This question branched off an earlier question. The earlier question was about the strength of a patent/patent application if the inventors later publicly doubt operability because data that was meant to demonstrate the desired outcome had been wrongly interpreted at the time of filing: Can a patent be invalidated when the inventors later publicly doubt operability and the reliability of reported results?

The above described situation brings forth another question:

If the operability of an invention is seriously in doubt (in this case by the inventors themselves), could this application still be considered prior art to a later application that actually solves the same problem demonstrably and unambiguously? The question is particularly relevant because some of the claims of both the earlier and the later application are broad and outcome-oriented (instead of method-centric). In both cases, the methods for the concrete main embodiment are somewhat different but the underlying physical mechanisms as well as the resulting, industrially useful effects are the same (except that in the earlier application it is not clear whether the effects actually occurred in the described manifestation or not).

Let me illustrate with a hypothetical example:

Let's assume radio communication has not been discovered yet. A scientist suggests that electromagnetic waves can carry information through the air. Of course this in and off itself is not patentable as it is a principle of nature. Now, an engineer develops a simple antenna, attempts to transmit a pulsed signal and records the result. The pulsed signal seems to appear in the recorded data and a patent is filed describing the antenna in the specs but also claiming in a broad claim a general method for electromagnetic communication. Later, the engineer notices that the recorded signals that were deemed to be the sent pulse train were actually more likely just noise from a malfunction of the receiver. Another engineer builds a better antenna (less noise) and also sends a more sophisticated signal that cannot easily be mistaken with noise (less ambiguity). She then files a patent application describing her embodiment and also including a broad claim for electromagnetic communication in general. In such a situation, can the patent office point to the similarity of the earlier claims as prior art (even though those claims were not supported by an operable invention)?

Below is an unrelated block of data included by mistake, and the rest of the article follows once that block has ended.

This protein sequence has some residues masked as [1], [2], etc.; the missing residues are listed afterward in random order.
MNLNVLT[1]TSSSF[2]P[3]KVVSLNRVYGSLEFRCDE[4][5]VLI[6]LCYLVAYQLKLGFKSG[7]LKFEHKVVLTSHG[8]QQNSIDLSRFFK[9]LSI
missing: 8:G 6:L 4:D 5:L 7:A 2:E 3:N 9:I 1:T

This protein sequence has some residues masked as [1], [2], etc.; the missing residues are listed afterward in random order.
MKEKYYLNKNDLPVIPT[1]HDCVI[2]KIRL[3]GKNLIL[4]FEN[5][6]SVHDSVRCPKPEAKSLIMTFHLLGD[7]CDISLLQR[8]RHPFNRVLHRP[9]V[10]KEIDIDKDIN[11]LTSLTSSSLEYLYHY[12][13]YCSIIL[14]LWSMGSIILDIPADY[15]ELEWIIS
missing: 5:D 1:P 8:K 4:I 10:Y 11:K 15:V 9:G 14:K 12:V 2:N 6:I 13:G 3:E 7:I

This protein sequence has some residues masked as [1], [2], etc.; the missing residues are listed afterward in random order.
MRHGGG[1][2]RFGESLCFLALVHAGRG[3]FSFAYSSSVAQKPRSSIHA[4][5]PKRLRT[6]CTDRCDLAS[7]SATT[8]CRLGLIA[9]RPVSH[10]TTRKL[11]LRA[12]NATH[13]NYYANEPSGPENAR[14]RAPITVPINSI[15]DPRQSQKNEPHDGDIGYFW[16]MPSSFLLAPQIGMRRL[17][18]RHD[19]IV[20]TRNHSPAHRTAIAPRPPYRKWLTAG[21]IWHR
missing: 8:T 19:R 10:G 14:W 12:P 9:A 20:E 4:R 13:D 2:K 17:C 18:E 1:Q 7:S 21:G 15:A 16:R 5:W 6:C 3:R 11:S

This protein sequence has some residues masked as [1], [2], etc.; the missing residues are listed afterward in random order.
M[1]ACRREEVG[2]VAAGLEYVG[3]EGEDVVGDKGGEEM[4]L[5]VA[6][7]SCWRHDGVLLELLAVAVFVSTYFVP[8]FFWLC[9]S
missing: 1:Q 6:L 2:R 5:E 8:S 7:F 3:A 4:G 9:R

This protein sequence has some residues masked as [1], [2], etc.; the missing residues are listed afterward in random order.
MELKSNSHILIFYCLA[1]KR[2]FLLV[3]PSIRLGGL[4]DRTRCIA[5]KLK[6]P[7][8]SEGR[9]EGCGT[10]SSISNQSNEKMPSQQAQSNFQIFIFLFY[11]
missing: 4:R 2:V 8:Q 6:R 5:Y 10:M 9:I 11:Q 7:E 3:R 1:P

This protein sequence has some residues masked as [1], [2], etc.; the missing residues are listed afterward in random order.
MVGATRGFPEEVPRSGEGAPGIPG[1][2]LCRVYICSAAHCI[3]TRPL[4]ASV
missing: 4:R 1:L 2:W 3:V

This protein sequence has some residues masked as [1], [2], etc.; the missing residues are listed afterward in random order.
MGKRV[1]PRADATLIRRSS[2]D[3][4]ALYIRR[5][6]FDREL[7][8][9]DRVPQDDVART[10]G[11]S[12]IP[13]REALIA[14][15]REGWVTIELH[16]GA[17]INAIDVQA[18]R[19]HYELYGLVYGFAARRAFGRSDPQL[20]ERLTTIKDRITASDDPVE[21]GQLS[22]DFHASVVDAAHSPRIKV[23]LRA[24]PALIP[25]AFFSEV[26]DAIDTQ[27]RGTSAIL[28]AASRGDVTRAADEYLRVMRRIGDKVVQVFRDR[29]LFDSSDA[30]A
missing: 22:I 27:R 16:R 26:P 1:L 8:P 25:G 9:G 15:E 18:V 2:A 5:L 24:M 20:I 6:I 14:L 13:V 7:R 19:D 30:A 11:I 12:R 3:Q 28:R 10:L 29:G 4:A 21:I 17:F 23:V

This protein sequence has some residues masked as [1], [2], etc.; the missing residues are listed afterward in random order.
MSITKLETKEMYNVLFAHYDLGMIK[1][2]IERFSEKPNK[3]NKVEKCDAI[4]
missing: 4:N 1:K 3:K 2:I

In the concrete case, the earlier application is currently in the national phase of the PCT process (not yet granted). The later application is about to be filed.


Whoever invents or discovers any new and useful process, machine, manufacture, or composition of matter, or any new and useful improvement thereof, may obtain a patent there for, subject to the conditions and requirements of this title.-35 U.S.C. 101. Across the world the theme is same.

The second instant can be considered as 'new and useful improvement' to the first instant by providing a new antenna and for that matter any novel embodiment leading to useful improvement. The first instant is can be a prior art to the second, being in public domain and dealing in the identical technology as any person skilled in the art can use the disclosed knowledge to overcome disadvantages of first instant and make improvements.

Importantly, inventor of first instant has ample opportunity to put forward child applications.

As regards, 'also including a broad claim for electromagnetic communication in general' and any similar claim; most likely to fall under 'basic tools of scientific and technological work' dragging the claim to exception category and can not be patented. - Refer Alice and similar judgement.

Ultimately it comes down to art of prior art search and claim construction to circumvent hurdle of prior art best done by professional patent attorney.

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